I've meant to read this book every October for about two years, but I always wind up choosing something else. I did the same thing this year, but then I decided that it didn't have to be Halloween for me to enjoy a horror novel so I read it anyway.
Bram Stoker's Dracula was originally published in 1897 and is the introduction of the now iconic "Count Dracula" and our quintessential idea of a vampire. There has been a fascination with vampires in pop culture for the last several years -- the Twilight series, True Blood, The Vampire Diaries -- and even going back to Buffy the Vampire Slayer and The Lost Boys. It was nice to read the original version of what a vampire is supposed to be.
The novel is presented in a series of letters, diary entries, newspaper articles, and other miscellaneous written artifacts. From the other literature I've read from this period, that seems to be pretty a common style back them. It adds a personal feeling to the plot, so I enjoyed it.
In the beginning, lawyer Jonathan Harker travels to Count Dracula's castle to give him legal advice. While he's there, he notices the Count's strange appearance and behavior. He soon realizes that Dracula is holding him as a prisoner in the castle. Meanwhile, Dracula is also keeping tabs on Harker's fiancee Mina and her friend Lucy. The novel also follows Dr. John Seward, who is the manager of a mental institution close to Dracula's castle. Seward's main patient is Renfield, who routinely eats bugs and small animals. Trust me, it all ties in together eventually.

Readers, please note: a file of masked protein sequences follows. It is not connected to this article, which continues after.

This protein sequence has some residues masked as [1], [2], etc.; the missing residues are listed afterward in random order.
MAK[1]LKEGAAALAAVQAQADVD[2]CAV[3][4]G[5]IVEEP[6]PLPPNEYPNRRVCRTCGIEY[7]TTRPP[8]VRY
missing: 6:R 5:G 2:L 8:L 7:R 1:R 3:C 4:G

I was struck by the fact that, for the entire novel to be named after him, Dracula isn't really around for much of the book. He's in the first couple of chapters, and is obviously present and causing mischief in the rest of the book, but as a character, he's pretty absent. You don't get a lot of dialog or much of a glimpse at him as a person. It adds to the creepiness of the story, but I personally like to get inside the mind of villains in books. That's unfortunate, because it would have been interesting to do a better comparison of Dracula to the newer version of a blood-sucking fiend. The more modern idea of a vampire is an over-sexualized, glittering, violent, brooding jerk (see image to the left). Stoker's Dracula is certainly charming, but there's no excessive seduction scenes or bloodbaths. Also, I don't think I recall anyone sparkling. I don't think Stephanie Meyer read this book.
All in all, I really enjoyed Dracula, and I'm glad I finally got around to reading it. I will say that, like most period novels, it can be hard to follow (just because of the difference in language), and it drastically loses its pace at about the 75% mark. It had me captivated for the first part, then it fell pretty flat. Not terrible, but a twinge disappointing.
PS -- This was my 30th book! I hit my goal for 2011 with this book.
Read from November 3, 2011 to November 24, 2011